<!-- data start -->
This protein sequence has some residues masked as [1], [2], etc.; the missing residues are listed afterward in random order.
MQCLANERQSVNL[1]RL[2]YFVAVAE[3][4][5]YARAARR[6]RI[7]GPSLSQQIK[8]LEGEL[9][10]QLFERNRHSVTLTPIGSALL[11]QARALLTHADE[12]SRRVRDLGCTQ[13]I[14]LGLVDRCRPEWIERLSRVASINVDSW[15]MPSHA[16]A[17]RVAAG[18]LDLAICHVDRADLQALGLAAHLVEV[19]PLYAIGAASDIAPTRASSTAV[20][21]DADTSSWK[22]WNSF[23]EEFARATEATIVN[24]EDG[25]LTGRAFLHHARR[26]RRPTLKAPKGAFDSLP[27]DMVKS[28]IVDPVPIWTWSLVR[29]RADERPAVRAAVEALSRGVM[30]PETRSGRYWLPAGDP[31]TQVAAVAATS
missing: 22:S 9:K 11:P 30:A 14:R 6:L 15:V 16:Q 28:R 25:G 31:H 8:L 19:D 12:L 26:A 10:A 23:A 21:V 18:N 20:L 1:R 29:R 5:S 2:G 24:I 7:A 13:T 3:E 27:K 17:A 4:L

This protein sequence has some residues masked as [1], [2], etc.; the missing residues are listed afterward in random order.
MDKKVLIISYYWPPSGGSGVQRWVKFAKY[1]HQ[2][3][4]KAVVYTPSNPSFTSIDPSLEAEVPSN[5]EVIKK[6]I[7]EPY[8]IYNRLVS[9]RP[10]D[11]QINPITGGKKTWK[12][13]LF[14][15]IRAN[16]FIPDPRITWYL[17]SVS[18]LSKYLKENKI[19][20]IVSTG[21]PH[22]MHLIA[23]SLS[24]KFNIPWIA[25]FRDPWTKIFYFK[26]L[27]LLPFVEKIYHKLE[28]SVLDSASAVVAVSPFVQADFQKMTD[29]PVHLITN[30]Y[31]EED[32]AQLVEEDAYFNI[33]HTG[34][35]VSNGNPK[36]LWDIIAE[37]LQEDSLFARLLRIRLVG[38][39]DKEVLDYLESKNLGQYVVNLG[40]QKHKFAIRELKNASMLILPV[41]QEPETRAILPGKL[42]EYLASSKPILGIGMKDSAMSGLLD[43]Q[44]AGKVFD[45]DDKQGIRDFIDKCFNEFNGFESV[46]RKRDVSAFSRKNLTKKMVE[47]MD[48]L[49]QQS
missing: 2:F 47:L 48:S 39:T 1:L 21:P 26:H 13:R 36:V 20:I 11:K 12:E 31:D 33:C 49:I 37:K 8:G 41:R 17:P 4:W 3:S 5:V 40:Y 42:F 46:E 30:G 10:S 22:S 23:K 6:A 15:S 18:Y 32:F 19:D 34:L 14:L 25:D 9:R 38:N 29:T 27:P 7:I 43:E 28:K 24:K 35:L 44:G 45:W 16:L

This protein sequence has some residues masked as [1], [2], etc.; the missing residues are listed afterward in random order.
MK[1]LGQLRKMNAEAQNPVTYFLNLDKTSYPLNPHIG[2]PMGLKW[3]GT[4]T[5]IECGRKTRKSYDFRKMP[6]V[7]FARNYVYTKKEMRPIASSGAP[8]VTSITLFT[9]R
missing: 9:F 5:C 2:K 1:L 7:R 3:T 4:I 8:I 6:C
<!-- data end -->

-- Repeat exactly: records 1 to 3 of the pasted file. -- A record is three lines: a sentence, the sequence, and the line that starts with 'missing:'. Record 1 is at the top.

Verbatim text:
This protein sequence has some residues masked as [1], [2], etc.; the missing residues are listed afterward in random order.
MQCLANERQSVNL[1]RL[2]YFVAVAE[3][4][5]YARAARR[6]RI[7]GPSLSQQIK[8]LEGEL[9][10]QLFERNRHSVTLTPIGSALL[11]QARALLTHADE[12]SRRVRDLGCTQ[13]I[14]LGLVDRCRPEWIERLSRVASINVDSW[15]MPSHA[16]A[17]RVAAG[18]LDLAICHVDRADLQALGLAAHLVEV[19]PLYAIGAASDIAPTRASSTAV[20][21]DADTSSWK[22]WNSF[23]EEFARATEATIVN[24]EDG[25]LTGRAFLHHARR[26]RRPTLKAPKGAFDSLP[27]DMVKS[28]IVDPVPIWTWSLVR[29]RADERPAVRAAVEALSRGVM[30]PETRSGRYWLPAGDP[31]TQVAAVAATS
missing: 22:S 9:K 11:P 30:A 14:R 6:L 15:V 16:Q 28:R 25:G 31:H 8:L 19:D 12:L 26:A 10:A 23:A 21:V 18:N 20:L 1:R 29:R 5:S 2:G 24:I 7:A 13:T 3:E 27:K 17:A 4:L

This protein sequence has some residues masked as [1], [2], etc.; the missing residues are listed afterward in random order.
MDKKVLIISYYWPPSGGSGVQRWVKFAKY[1]HQ[2][3][4]KAVVYTPSNPSFTSIDPSLEAEVPSN[5]EVIKK[6]I[7]EPY[8]IYNRLVS[9]RP[10]D[11]QINPITGGKKTWK[12][13]LF[14][15]IRAN[16]FIPDPRITWYL[17]SVS[18]LSKYLKENKI[19][20]IVSTG[21]PH[22]MHLIA[23]SLS[24]KFNIPWIA[25]FRDPWTKIFYFK[26]L[27]LLPFVEKIYHKLE[28]SVLDSASAVVAVSPFVQADFQKMTD[29]PVHLITN[30]Y[31]EED[32]AQLVEEDAYFNI[33]HTG[34][35]VSNGNPK[36]LWDIIAE[37]LQEDSLFARLLRIRLVG[38][39]DKEVLDYLESKNLGQYVVNLG[40]QKHKFAIRELKNASMLILPV[41]QEPETRAILPGKL[42]EYLASSKPILGIGMKDSAMSGLLD[43]Q[44]AGKVFD[45]DDKQGIRDFIDKCFNEFNGFESV[46]RKRDVSAFSRKNLTKKMVE[47]MD[48]L[49]QQS
missing: 2:F 47:L 48:S 39:T 1:L 21:P 26:H 13:R 36:V 20:I 11:K 12:E 31:D 33:C 49:I 37:K 8:G 41:R 17:P 4:W 3:S 5:V 40:Y 42:F 46:E 30:G 10:S 22:S 23:K 6:A 15:S 18:Y 32:F 19:D 34:L 14:L 25:D 9:R 38:N 29:T 27:P 7:I 43:E 28:K 24:K 35:L 44:G 45:W 16:L

This protein sequence has some residues masked as [1], [2], etc.; the missing residues are listed afterward in random order.
MK[1]LGQLRKMNAEAQNPVTYFLNLDKTSYPLNPHIG[2]PMGLKW[3]GT[4]T[5]IECGRKTRKSYDFRKMP[6]V[7]FARNYVYTKKEMRPIASSGAP[8]VTSITLFT[9]R
missing: 9:F 5:C 2:K 1:L 7:R 3:T 4:I 8:I 6:C